Disabled children are having to be changed on toilet floors because of a lack of facilities in public conveniences, MPs have been told.
The SNP’s Lisa Cameron called the practice “unacceptable and degrading” – and called for a change in the law.
Severely disabled children may not be able to use standard disabled toilets and in most cases the changing benches are not big enough.
Only nine out of 2,500 train stations have suitable changing places.
Communities minister Jake Berry said there was already a requirement in law to ensure changing places – but he was critical of the current provision in public places.
“There are only 12 motorway service stations out of nearly 100, only 50 out of nearly 500 shopping centres have them – that simply isn’t good enough,” he said.
Mr Cameron said that as chair of the Disability All Party Parliamentary Group she had heard “repeated distressing stories about disabled children being changed on toilet floors due to a lack of provision”.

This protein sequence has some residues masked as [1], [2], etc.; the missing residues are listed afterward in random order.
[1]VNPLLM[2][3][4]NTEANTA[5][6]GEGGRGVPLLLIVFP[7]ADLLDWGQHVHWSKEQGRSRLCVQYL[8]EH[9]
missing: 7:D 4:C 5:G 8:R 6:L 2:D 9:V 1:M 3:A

“It’s unacceptable and also degrading in today’s society” and asked the government to consider changing the law about suitable changing places.
Ceiling hoists needed
Mr Berry said there was already a requirement under the Equalities Act to ensure that changing places were provided and building regulations were currently under review. “I wouldn’t wish to prejudice that,” he said.
More than a quarter of a million severely disabled people do not have access to public toilet facilities that meet their needs, according to the campaign group, Changing Places.
Parents of severely disabled youngsters have long argued that they need disabled toilets to have an adult-sized changing bench, hoist and space for two carers, to save their children the indignity of being changed on often dirty toilet floors.
Changing Places would like to see appropriate facilities installed in public places, such as shopping centres, arts venues, hospitals, transport hubs, leisure complexes, sporting stadiums and arenas.